The Sketch: Muzzled Widdecombe cornered by The Millbank Hunt

THE FIRST matter to arise in Home Office questions was the Government's tagging initiative but Labour MPs were far more interested in Mr Hague's gagging initiative, an experimental programme designed to allow Ann Widdecombe to lead a useful life in the community, but which will automatically ring an alarm bell in central office if she utters the words "fox", "hounds" or "unconscionable savagery in this day and age".

Labour MPs already exhilarated by the breeze of radicalism stirred up by Mr Blair's statement on fox-hunting were even more refreshed to find that the Conservatives' most effective saboteur had been disabled over the weekend.

So when Ms Widdecombe eventually got to her feet, to rasp her cheese- grater voice across the House's sensibilities, she was greeted by Labour MPs with a raucous tally-ho. Some members imitated hunting horns, others simply cried "halloo" at the sight of the prey.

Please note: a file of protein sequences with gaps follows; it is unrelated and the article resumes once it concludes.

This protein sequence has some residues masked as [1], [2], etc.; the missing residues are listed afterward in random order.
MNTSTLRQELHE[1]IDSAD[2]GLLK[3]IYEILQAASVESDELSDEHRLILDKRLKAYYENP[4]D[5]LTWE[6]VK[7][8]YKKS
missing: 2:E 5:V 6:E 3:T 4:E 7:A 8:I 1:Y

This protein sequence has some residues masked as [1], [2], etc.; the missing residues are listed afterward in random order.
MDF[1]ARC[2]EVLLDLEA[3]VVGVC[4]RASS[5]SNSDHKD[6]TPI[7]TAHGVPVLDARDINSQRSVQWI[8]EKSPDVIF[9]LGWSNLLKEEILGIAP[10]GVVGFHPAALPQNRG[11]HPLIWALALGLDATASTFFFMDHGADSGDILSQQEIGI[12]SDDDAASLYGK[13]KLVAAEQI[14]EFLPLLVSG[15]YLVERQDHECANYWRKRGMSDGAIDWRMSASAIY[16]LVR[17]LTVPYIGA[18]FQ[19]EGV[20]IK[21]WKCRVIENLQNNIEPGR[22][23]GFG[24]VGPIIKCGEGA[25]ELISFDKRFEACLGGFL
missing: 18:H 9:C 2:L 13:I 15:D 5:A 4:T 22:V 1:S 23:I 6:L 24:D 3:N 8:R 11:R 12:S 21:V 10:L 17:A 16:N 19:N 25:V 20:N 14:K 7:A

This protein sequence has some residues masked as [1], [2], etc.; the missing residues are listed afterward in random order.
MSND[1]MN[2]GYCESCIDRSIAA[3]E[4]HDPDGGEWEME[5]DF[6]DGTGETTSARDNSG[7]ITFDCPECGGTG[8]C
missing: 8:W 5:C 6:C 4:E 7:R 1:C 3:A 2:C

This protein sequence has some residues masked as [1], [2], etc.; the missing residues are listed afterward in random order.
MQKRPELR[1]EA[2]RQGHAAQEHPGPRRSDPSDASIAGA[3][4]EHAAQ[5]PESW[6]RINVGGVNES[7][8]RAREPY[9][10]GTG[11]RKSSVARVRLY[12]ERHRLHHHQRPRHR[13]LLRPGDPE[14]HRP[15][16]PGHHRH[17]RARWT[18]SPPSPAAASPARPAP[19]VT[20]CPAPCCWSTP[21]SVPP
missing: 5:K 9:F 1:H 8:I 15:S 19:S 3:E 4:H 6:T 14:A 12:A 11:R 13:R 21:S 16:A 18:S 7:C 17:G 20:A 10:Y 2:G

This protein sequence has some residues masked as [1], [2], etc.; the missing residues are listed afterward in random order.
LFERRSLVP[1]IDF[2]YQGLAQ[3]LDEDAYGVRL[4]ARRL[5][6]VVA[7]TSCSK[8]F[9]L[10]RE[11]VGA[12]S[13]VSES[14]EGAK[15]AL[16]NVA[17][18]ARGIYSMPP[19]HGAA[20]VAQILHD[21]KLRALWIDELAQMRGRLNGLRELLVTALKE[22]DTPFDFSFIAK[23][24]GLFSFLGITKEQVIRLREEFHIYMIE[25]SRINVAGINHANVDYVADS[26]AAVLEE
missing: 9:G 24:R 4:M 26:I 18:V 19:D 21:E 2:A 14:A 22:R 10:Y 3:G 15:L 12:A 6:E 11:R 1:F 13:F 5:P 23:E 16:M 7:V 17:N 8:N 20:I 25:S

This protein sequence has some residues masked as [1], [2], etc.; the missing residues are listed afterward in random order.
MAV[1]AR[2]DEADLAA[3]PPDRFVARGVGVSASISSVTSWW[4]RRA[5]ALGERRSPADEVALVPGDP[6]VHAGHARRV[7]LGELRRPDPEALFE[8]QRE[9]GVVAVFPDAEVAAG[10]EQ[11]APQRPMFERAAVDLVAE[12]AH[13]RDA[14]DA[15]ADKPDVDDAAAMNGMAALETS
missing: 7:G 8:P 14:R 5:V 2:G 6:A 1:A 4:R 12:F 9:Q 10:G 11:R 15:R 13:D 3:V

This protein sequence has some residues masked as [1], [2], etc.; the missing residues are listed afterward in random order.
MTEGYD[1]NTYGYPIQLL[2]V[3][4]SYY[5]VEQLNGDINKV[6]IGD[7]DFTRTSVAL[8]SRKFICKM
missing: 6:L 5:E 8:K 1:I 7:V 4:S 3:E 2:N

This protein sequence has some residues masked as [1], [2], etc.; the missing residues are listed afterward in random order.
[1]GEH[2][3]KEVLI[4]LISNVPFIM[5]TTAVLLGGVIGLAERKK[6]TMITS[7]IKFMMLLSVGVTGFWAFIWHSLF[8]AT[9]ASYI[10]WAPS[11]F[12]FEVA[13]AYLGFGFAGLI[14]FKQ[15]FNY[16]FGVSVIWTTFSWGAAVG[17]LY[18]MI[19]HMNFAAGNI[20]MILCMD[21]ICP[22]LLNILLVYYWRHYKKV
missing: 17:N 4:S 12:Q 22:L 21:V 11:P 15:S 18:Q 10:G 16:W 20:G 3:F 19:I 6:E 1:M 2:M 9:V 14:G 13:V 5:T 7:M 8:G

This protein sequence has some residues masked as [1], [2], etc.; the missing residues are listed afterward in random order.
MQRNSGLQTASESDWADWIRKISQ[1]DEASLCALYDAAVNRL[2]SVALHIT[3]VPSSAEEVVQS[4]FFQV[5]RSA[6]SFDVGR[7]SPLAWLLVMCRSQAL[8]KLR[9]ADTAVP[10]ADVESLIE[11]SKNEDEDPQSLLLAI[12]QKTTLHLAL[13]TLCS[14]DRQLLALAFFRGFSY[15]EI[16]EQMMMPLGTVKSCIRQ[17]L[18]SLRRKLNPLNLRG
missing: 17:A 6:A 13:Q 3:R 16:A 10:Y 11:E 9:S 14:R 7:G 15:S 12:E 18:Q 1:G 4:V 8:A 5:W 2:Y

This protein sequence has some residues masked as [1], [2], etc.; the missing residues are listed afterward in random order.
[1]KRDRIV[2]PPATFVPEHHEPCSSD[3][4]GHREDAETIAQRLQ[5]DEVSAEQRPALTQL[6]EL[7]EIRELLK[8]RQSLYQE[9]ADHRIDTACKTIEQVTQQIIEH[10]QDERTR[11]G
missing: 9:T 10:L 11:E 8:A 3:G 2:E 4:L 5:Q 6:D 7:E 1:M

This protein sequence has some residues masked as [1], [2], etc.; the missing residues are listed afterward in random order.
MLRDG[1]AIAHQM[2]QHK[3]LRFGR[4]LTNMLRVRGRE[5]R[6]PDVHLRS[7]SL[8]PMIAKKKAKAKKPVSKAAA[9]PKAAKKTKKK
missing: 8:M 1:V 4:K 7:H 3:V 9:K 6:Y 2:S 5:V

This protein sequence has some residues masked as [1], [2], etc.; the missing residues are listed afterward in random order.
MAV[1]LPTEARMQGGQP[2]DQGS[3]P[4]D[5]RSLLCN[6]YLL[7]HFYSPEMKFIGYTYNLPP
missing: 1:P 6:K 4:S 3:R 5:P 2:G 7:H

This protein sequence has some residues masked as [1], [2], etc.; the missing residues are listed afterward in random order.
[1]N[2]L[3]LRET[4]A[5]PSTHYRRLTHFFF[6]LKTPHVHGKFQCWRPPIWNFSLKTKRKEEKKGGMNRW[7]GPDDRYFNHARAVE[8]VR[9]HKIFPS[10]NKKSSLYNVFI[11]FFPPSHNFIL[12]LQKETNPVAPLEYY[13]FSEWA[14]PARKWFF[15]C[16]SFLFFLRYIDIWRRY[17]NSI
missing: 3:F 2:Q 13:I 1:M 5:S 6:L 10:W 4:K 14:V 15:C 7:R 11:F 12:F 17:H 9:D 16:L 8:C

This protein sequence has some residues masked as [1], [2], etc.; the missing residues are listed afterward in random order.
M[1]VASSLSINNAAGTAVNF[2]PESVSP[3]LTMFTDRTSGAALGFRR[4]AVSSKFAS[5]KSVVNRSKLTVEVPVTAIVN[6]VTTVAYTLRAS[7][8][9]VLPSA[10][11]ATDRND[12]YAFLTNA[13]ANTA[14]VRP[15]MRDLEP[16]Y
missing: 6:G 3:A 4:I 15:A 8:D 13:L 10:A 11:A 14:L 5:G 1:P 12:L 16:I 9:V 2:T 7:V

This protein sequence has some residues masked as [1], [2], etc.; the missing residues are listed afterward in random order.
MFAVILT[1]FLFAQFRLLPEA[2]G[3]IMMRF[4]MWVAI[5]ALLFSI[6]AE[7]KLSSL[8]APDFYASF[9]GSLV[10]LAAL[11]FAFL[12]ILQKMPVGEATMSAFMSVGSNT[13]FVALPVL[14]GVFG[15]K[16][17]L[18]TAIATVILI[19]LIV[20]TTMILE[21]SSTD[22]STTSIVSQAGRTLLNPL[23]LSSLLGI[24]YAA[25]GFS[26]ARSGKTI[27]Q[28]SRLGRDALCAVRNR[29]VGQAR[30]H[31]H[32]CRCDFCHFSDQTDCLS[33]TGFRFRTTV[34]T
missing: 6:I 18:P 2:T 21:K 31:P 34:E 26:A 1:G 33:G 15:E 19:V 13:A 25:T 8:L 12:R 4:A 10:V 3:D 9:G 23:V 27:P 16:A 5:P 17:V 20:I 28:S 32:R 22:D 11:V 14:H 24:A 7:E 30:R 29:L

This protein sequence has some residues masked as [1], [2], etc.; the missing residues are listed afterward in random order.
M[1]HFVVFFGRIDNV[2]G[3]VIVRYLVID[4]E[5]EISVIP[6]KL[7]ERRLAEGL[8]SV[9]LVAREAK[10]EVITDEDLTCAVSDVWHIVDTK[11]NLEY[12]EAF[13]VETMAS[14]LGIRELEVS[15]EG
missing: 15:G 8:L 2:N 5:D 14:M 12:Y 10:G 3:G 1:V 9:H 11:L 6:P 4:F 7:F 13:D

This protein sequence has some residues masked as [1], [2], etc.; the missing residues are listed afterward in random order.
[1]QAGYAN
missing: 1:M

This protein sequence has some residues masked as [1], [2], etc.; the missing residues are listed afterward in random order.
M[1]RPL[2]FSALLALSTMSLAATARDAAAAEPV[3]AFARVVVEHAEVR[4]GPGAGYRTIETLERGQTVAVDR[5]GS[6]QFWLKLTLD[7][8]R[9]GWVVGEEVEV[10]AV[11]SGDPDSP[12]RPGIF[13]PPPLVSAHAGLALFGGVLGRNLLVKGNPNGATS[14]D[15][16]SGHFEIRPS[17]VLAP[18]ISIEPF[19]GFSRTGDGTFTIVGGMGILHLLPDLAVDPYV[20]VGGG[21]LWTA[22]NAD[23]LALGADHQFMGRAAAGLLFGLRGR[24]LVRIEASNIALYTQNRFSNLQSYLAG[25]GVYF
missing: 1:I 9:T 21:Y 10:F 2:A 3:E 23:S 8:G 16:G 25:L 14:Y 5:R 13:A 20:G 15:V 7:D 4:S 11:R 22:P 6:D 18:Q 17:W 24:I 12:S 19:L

Ms Widdecombe paused briefly to scent the air, then moved onward: "The Minister", she said, "will be aware of the story that emerged over the weekend". "Yes! Yes!" shouted Labour hunt followers, urging their frontbench hounds onwards. Unfortunately we had to beat across quite a bit of dull country before we picked up the trail again.

Ms Widdecombe wanted to know whether ministers had been aware of threats made by the convicted terrorist Patrick Magee before his early release. It wasn't Magee at all, replied Geoff Hoon, and besides he wouldn't comment even if she got the name right.